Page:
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This week signals the action-packed end to Ulpan Hebrew, but not for long, because we have class again next week, albeit with more variety of subjects and less time spent in each.

Yesterday, in the middle of class, one of this week’s activities included going a an all-Hebrew tour of parts of the campus. Although skeptical at first, we went with the substitute teacher and began to learn about Mount Scopus before becoming a campus, the various important landmarks we could see from the top of the hill, and so forth. The best revelations, in my view, were that from various points around campus, we could look off into the distance and see things such as the mountain where Moses probably looked upon the Promised Land and then expired; (if it had been a clearer day) the Dead Sea; and the breathtaking horizon that is the edge of the Jordan Rift Valley.

On the campus itself, we learned about the affluent Lord Grayhill of England, who came and built a large villa on the hill and subsequently drew other people to live there as well. We also learned that in an odd parallel with American University, a building has retained its original name and not its original purpose. As with the AU “HISTORY” building that is actually Hurst, the “Einstein Center of Mathematics” is actually the “Harman Institute for the Study of Contemporary Jewry.” The big difference between the two is that AU’s was named based on a plan for building the campus that failed to be adhered to, whereas the Einstein Building was so named in the hopes that one Mr. Albert Einstein, a Zionist, could be convinced to come teach at Hebrew University (but to no avail).

Finally, we also learned that in the plaza where several students and staff were killed by a terrorist attack several years ago, something astonishing happened. In addition to killing those innocent people, the explosion knocked a lot of the surrounding landscaping around, including tilting some trees to extreme angles. Against all odds, one of those trees continued to grow and bud, even while repairs were effected on the plaza and the memorial stone facade to the low wall was put into place. As a result, and in order to preserve a poignant image, said tree was actually secured at its extreme angle, had dirt and a retaining wall put around its partially uplifted root system, and has a steel cable preventing its weight from causing it to fall. It is still growing today, and I love the defiantly hopeful message of this simple, living memorial: although people will be hurt and sometimes killed, even those things or peoples which are injured can still regrow and get back to a state of flourishing.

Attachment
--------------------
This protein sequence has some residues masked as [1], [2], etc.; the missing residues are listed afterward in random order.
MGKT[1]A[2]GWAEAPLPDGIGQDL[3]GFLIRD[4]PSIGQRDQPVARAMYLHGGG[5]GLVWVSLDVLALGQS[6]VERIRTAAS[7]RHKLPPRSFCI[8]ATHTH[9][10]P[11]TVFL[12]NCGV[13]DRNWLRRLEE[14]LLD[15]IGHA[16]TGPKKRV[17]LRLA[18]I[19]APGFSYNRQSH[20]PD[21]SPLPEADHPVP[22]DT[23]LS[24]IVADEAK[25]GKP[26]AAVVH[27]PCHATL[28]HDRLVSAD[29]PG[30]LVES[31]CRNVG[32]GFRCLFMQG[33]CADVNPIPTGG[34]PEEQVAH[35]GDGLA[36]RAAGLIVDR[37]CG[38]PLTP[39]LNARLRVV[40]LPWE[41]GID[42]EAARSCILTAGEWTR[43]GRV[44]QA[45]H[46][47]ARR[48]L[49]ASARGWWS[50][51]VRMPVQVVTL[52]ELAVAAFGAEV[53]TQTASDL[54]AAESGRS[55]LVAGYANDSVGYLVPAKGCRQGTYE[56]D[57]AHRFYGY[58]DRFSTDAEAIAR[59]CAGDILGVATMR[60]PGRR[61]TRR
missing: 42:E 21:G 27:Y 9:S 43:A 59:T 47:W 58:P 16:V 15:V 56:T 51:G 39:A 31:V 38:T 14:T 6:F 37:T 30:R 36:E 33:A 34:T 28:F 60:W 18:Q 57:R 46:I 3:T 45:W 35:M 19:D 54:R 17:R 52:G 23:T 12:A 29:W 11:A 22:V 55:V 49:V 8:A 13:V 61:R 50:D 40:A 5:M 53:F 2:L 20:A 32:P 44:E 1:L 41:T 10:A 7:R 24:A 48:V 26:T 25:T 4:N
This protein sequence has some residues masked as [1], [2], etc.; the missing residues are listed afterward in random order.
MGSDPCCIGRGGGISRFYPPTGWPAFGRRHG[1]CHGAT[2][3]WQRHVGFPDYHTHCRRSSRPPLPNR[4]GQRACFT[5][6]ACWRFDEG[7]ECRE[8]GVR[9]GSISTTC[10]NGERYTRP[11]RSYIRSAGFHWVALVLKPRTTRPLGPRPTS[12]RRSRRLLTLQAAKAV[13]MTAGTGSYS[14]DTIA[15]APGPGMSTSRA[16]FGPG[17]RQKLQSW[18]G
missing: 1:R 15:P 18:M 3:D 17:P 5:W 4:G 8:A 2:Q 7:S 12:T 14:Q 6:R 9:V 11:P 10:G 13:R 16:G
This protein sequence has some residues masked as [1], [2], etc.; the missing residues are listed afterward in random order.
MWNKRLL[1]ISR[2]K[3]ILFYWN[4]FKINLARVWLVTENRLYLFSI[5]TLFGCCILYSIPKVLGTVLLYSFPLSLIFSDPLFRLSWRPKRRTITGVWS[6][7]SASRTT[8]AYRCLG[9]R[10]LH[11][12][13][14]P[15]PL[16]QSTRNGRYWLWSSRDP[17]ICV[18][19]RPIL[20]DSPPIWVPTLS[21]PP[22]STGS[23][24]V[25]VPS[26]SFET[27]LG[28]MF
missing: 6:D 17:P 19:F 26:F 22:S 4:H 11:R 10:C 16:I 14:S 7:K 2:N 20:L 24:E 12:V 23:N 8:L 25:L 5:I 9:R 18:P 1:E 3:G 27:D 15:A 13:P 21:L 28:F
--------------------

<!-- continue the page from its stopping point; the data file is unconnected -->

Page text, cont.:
Other than that, today was the multi-part oral examinations for Ulpan, hence the title of this post. We had to compose and deliver a dialogue with a partner, as well as memorize several passages from the textbook and be able to answer questions about them individually. As has been the pattern of Hebrew language classes here thus far, we somehow were expected to go through nearly 4 hours of class prior to the exams, which we did in fact do. Much more interesting, and less work-intensive, was the appearance of a rainbow early this morning over Mount Scopus. As Gili explained to us, this ‘kashat beshamayim’ (literally “bow of the sky”) was much bigger and bright than they usual see. It was certainly very, very close to the Rothberg school, so we got to admire it from a close perspective. I suppose that occurrence is one of the lesser known benefits to having your university on a very tall hill; when your mountain is covered in clouds a lot of the time in the winter, you’ll get some spectacular rainbows.

Today was also our last day of singing as a large group of Aleph-level Hebrew students. As we knew the words well by today, we were able to sing effectively and in some cases, even on key. That small accomplishment, however, pales in comparison to the dancing that took place today as an accompaniment to the music. The teacher invited several students onto the stage to dance, not thinking it would necessarily catch on. She was quite wrong. Muktar (spelling is not right on this one, in all likelihood), an older student Hebrew student of at least 45 years, went up with two 20 year-old students from the US, and they began leading the group with hand motions during the slow part of the song. Once the crescendo and increased tempo was reached, however, Muktar took to his craft quickly. Encouraged by the rhythmic clapping of the crowd, he began what seemed to be a slightly modified rendition of traditional Jewish dancing, and it was adored by the students singing in the auditorium. Quite the memorable experience, and an unexpected one at that.

Other than that, tonight holds studying for Thursday’s final Ulpan written exam, starting the first draft of this intended theological paper of mine (more on that as it develops), and catching up on all the sleep I lost last night, due to being up studying until 3:45 am 😛


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